By Bruce Einhorn The September 11 attacks on the U.S. have produced a new wave of patriotism among Americans -- and that has been good news for some businessmen in Asia. After all, many of those flags, pins, and other pro-American, anti-Osama bin Laden items that people have been buying come from factories in Asia, especially China.
Aaron Landis, a 30-year-old American living in Hong Kong, is trying to do his part in the war on terrorism -- and make a buck at the same time. For almost six years, Landis has worked in the local toy industry, teaming up with Hong Kong toymakers through his consulting company, Spiltmilk! Ltd., to design and market novelty items such as his Halloween-themed Dracula mousepad that howls and says, "Welcome to my pad."
Shortly after September 11, Landis created a new company, Patriotic Playthings. Like many other entrepreneurs looking to capitalize on American disgust with bin Laden, Landis is using the Internet to create and promote his new business. For Landis, that means selling bin Laden voodoo dolls, complete with pins, from a Web site named predictably enough, www.osamapinladen.com.
CLOSE CALL. Landis is quick to reassure me that he isn't looking to exploit the tragedies in the U.S. That's why, he says, he's donating 15% of his earnings from the "pin-Laden" doll to the Twin Towers Fund, a charity helping victims and their families in New York. Besides, Landis thinks that it's not such a bad thing to try to cheer people up by helping them make fun of bin Laden. "I felt negative pressure not to do the item, because [the September 11 tragedy] was such a serious, serious thing," he says. "I don't want to offend anybody and don't want to profit off other people's misery. But at the end of the day, people need to laugh."
The entrepreneur says he himself came close to being a victim of bin Laden. Landis was in Boston on September 11 for a business trip and was originally scheduled to fly out on American Airlines flight AA11 on Sept. 12. But he had to change his flight and had a choice: the day before his scheduled departure or the day after. He chose the latter, and for him, 13 proved to be lucky. AA11 on September 11 was one of the planes hijacked by the terrorists. "I could have easily been on that plane," says Landis. "It kind of hit a little close to home."
He came up with the idea of a bin Laden voodoo doll shortly thereafter, but he put it aside. "It wasn't something that I had the stomach to work on [right away]," he says. After a little bit, he had a change of heart. "I decided that people needed to blow off a little steam, unload stress, and think that life will get back to normal."
"OIL ON A FIRE." Back in Hong Kong, he decided to produce some of the dolls and sell them over the Net. To set up his Web site, he got in touch with a classmate from New York University who had been working for a dot-com but was now waiting tables. And given Landis' contacts in the toy industry, finding a factory to produce the dolls wasn't tough.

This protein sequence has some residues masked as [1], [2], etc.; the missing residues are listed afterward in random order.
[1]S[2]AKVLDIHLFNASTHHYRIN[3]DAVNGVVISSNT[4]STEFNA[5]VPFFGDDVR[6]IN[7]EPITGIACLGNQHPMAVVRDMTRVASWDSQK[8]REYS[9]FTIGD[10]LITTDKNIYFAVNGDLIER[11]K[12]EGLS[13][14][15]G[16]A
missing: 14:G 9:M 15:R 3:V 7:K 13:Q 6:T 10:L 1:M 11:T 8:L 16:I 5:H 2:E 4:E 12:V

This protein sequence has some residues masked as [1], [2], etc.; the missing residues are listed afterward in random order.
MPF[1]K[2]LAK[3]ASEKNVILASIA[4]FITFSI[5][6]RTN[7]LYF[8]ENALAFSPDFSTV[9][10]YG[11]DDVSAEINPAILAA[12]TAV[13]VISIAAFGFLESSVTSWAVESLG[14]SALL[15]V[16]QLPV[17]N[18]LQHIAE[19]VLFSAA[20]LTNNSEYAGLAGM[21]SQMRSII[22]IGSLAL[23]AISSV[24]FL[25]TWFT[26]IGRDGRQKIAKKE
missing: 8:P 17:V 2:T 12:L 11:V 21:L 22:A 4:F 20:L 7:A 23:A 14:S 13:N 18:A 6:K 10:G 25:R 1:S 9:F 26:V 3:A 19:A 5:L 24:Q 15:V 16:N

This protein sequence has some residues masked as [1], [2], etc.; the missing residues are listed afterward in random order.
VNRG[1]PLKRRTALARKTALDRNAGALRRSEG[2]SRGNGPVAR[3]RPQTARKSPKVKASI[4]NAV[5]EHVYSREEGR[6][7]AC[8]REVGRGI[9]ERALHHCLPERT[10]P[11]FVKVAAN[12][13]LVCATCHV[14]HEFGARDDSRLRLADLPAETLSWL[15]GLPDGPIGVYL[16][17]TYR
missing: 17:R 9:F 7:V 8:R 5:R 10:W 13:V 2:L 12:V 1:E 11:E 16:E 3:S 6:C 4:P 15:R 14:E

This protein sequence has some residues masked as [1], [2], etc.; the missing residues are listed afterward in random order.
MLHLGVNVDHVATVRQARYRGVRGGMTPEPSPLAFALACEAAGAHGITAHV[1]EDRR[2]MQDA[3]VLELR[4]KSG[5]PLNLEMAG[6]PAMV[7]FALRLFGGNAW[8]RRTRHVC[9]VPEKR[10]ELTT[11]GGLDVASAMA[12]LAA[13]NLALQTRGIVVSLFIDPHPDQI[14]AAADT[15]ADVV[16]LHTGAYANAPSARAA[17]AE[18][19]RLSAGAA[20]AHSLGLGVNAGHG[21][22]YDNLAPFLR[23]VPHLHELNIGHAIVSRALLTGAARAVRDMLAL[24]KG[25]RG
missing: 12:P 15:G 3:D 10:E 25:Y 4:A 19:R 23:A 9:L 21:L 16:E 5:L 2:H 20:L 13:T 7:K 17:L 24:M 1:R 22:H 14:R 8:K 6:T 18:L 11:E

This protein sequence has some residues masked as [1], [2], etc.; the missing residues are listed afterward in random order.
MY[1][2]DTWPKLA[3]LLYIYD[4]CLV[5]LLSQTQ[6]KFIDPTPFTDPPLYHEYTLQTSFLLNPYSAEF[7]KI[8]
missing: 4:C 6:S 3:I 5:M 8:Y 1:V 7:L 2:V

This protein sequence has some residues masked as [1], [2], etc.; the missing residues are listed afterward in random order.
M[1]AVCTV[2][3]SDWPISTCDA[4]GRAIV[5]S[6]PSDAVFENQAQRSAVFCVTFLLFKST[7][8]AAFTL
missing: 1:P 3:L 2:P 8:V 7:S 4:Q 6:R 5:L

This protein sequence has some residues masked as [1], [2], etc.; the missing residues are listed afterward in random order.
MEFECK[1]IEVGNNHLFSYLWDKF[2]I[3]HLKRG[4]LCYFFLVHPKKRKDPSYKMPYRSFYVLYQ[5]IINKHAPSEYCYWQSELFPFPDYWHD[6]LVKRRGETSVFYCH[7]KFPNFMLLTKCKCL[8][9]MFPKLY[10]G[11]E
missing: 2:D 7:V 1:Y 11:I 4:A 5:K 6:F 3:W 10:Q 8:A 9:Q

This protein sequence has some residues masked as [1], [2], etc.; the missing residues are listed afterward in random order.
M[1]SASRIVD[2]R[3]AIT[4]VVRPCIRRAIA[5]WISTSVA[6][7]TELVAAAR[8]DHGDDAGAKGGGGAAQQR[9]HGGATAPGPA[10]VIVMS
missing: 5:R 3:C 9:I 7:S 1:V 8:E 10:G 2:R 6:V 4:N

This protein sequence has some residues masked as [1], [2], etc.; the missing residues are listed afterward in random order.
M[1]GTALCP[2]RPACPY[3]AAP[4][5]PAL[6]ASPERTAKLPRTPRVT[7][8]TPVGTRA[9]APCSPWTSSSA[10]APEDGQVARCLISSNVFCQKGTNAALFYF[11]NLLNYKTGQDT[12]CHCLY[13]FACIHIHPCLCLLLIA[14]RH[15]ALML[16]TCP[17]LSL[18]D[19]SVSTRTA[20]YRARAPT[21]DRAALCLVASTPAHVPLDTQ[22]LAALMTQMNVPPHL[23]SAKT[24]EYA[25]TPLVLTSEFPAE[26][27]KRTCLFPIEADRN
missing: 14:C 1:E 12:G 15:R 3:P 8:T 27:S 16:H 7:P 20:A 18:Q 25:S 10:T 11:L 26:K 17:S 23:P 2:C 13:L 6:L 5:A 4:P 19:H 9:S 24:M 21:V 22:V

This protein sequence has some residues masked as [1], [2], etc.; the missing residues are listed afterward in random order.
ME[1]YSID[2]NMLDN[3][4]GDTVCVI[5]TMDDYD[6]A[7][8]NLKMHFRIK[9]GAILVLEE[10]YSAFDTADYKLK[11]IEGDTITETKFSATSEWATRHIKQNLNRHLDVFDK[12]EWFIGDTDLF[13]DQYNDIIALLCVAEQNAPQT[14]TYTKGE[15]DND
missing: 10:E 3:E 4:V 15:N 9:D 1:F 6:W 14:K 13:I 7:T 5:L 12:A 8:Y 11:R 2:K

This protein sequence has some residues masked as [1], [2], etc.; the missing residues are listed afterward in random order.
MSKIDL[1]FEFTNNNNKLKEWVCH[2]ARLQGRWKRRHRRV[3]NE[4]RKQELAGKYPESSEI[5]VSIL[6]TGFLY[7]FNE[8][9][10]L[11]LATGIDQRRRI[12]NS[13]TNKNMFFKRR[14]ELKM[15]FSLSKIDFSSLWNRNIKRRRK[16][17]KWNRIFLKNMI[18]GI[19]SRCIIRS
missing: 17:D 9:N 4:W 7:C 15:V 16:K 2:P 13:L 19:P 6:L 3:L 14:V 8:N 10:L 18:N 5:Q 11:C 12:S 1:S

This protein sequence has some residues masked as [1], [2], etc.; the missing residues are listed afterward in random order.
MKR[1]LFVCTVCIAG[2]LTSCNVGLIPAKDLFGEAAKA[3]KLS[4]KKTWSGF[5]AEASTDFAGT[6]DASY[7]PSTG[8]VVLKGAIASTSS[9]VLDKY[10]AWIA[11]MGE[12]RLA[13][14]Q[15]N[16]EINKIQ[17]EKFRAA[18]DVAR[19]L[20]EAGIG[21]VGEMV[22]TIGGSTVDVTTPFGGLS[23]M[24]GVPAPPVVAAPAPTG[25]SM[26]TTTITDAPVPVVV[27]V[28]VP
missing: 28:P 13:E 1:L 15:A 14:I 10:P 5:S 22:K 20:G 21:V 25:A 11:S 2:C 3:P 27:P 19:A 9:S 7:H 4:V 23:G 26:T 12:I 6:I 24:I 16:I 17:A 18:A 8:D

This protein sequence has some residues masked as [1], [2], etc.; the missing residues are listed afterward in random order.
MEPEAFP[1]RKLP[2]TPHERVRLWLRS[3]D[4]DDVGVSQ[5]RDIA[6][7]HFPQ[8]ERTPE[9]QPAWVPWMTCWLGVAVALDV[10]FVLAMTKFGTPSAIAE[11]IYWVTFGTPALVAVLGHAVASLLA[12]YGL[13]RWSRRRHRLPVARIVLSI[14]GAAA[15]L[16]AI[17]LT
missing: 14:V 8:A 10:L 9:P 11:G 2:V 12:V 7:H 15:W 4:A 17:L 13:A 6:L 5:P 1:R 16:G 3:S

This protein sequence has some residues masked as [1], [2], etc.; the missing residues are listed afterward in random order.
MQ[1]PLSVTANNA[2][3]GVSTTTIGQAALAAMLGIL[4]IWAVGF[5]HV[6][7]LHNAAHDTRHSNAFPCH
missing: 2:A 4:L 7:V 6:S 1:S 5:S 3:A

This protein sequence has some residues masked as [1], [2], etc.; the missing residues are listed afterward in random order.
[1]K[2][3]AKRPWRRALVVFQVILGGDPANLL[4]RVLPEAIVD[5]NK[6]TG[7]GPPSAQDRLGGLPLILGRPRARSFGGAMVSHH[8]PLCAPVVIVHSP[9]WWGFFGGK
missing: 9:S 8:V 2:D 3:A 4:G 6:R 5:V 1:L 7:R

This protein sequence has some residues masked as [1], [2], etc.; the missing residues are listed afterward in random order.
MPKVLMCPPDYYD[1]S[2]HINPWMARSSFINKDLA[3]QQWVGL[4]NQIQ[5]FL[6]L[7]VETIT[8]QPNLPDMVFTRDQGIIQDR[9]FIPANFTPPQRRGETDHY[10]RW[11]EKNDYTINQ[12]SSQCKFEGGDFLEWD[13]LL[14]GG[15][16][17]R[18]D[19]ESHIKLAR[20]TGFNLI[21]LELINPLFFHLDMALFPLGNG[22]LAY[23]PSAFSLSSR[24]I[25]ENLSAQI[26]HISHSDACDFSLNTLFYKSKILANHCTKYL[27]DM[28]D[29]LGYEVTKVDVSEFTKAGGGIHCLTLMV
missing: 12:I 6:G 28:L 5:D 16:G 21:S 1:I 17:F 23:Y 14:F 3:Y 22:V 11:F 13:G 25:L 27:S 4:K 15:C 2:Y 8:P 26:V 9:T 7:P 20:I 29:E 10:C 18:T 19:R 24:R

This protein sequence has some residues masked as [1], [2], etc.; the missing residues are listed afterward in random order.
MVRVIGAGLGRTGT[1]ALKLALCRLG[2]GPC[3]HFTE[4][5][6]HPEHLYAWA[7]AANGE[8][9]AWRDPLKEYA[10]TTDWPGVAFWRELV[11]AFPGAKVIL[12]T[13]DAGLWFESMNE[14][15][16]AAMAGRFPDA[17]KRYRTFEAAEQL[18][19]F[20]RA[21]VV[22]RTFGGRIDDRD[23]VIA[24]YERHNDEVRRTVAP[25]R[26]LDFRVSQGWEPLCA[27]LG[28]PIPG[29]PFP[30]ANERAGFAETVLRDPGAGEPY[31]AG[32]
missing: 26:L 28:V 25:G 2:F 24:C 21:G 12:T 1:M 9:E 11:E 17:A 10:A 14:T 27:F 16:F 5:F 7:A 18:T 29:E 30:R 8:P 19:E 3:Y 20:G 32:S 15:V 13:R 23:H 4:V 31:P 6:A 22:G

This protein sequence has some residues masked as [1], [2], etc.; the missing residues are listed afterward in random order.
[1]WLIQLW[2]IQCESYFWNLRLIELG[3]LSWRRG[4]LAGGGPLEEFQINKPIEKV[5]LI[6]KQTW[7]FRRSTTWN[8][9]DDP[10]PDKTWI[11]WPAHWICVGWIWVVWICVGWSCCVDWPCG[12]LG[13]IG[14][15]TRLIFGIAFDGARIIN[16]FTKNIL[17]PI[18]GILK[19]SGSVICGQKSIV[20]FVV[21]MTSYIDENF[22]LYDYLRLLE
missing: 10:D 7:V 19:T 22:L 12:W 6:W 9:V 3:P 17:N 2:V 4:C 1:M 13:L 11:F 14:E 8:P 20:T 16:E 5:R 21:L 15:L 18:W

He soon realized he faced a problem, though. The company he wanted to work with had its factory for mass production in China -- but its factory for preliminary samples is in Indonesia, which has the world's largest Muslim population. Indonesia was caught up in considerable anti-American fervor after September 11, which got even worse after the start of the war in Afghanistan. Landis knew he'd have to get his dolls elsewhere. "You don't throw oil on a fire," he says.
So he ended up getting the dolls made in China after all. While the Chinese government has had its own disputes with Washington and anti-American sentiment among some Chinese isn't insignificant, Landis says producing the bin Laden voodoo doll in China has been easy. "There was zero problem," he says. "They saw it strictly as business." Within a week, he had a sample ready. Within three weeks, he had mass production. He was shipping dolls by the end of October.
DROP IN DEMAND. Sales have been steady but not spectacular. The problem, Landis says, is that the real money isn't from sales over the Internet but to big wholesale distributors. And they have been skittish about ordering from him, since they know that demand will drop off if and when bin Laden is killed or captured. "If Osama gets blown up, then that's it," concede Landis. "The item ceases to fill a demand -- its function is to help people vent a little anger."
While pundits and policymakers in Washington talk the pros and cons of moving on to the next stage in the war on terrorism -- Somalia? Iraq? -- Landis says we shouldn't look for him to start selling more bin Laden items, let alone Saddam Hussein voodoo dolls. "I've got another business to run," he says. So it's back to Dracula mousepads for him.
Landis is content that something good will have come from his foray into the world of satire, having raised "at least a few thousand dollars" for charity -- and helping some Americans express their feelings about their country's enemy. Einhorn covers technology from Hong Kong for BusinessWeek. Follow his weekly Online Asia column, only on BusinessWeek Online